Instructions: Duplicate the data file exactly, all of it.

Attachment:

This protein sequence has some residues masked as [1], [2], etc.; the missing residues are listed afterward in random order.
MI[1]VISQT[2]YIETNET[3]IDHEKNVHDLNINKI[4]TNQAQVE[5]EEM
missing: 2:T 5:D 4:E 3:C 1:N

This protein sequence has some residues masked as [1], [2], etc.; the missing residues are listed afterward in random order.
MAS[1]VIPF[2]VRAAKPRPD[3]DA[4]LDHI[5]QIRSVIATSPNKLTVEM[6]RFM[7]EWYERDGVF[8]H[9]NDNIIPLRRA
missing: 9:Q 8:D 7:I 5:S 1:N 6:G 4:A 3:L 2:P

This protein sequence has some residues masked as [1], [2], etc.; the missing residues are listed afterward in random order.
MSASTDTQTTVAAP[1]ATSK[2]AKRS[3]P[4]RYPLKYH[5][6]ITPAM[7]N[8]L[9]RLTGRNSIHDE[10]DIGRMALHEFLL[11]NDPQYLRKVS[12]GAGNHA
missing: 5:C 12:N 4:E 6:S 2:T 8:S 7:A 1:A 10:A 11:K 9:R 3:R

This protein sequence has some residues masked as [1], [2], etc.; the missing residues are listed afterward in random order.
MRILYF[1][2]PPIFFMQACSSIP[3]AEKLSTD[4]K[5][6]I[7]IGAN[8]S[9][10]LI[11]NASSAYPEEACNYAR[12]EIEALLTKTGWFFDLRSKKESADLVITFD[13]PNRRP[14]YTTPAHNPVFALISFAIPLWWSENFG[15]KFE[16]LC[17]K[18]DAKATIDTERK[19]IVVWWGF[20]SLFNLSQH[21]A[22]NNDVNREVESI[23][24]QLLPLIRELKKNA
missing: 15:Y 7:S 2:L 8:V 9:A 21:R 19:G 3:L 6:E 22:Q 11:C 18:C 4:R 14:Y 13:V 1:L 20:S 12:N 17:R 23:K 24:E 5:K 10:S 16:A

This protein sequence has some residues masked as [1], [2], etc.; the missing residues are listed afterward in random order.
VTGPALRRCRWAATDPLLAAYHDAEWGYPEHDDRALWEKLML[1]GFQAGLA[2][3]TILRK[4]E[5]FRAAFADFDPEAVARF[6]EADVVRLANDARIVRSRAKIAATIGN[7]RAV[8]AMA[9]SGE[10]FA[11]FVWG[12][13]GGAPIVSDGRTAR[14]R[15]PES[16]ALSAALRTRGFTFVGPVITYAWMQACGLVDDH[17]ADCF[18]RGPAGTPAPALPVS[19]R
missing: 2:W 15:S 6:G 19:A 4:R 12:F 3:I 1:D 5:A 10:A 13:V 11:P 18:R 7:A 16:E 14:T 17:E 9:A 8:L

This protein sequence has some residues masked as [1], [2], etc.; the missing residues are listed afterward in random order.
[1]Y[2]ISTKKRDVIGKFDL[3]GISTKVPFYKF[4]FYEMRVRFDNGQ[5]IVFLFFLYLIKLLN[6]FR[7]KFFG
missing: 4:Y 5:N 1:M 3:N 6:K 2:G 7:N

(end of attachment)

This protein sequence has some residues masked as [1], [2], etc.; the missing residues are listed afterward in random order.
MI[1]VISQT[2]YIETNET[3]IDHEKNVHDLNINKI[4]TNQAQVE[5]EEM
missing: 2:T 5:D 4:E 3:C 1:N

This protein sequence has some residues masked as [1], [2], etc.; the missing residues are listed afterward in random order.
MAS[1]VIPF[2]VRAAKPRPD[3]DA[4]LDHI[5]QIRSVIATSPNKLTVEM[6]RFM[7]EWYERDGVF[8]H[9]NDNIIPLRRA
missing: 9:Q 8:D 7:I 5:S 1:N 6:G 4:A 3:L 2:P

This protein sequence has some residues masked as [1], [2], etc.; the missing residues are listed afterward in random order.
MSASTDTQTTVAAP[1]ATSK[2]AKRS[3]P[4]RYPLKYH[5][6]ITPAM[7]N[8]L[9]RLTGRNSIHDE[10]DIGRMALHEFLL[11]NDPQYLRKVS[12]GAGNHA
missing: 5:C 12:N 4:E 6:S 2:T 8:S 7:A 1:A 10:A 11:K 9:R 3:R

This protein sequence has some residues masked as [1], [2], etc.; the missing residues are listed afterward in random order.
MRILYF[1][2]PPIFFMQACSSIP[3]AEKLSTD[4]K[5][6]I[7]IGAN[8]S[9][10]LI[11]NASSAYPEEACNYAR[12]EIEALLTKTGWFFDLRSKKESADLVITFD[13]PNRRP[14]YTTPAHNPVFALISFAIPLWWSENFG[15]KFE[16]LC[17]K[18]DAKATIDTERK[19]IVVWWGF[20]SLFNLSQH[21]A[22]NNDVNREVESI[23][24]QLLPLIRELKKNA
missing: 15:Y 7:S 2:L 8:V 9:A 21:R 19:G 3:L 6:E 22:Q 11:C 18:C 4:R 14:Y 13:V 1:L 20:S 12:N 17:R 23:K 24:E 5:K 10:S 16:A

This protein sequence has some residues masked as [1], [2], etc.; the missing residues are listed afterward in random order.
VTGPALRRCRWAATDPLLAAYHDAEWGYPEHDDRALWEKLML[1]GFQAGLA[2][3]TILRK[4]E[5]FRAAFADFDPEAVARF[6]EADVVRLANDARIVRSRAKIAATIGN[7]RAV[8]AMA[9]SGE[10]FA[11]FVWG[12][13]GGAPIVSDGRTAR[14]R[15]PES[16]ALSAALRTRGFTFVGPVITYAWMQACGLVDDH[17]ADCF[18]RGPAGTPAPALPVS[19]R
missing: 2:W 15:S 6:G 19:A 4:R 12:F 3:I 1:D 5:A 10:A 13:V 11:P 18:R 7:A 16:E 14:T 17:E 9:A 8:L

This protein sequence has some residues masked as [1], [2], etc.; the missing residues are listed afterward in random order.
[1]Y[2]ISTKKRDVIGKFDL[3]GISTKVPFYKF[4]FYEMRVRFDNGQ[5]IVFLFFLYLIKLLN[6]FR[7]KFFG
missing: 4:Y 5:N 1:M 3:N 6:K 2:G 7:N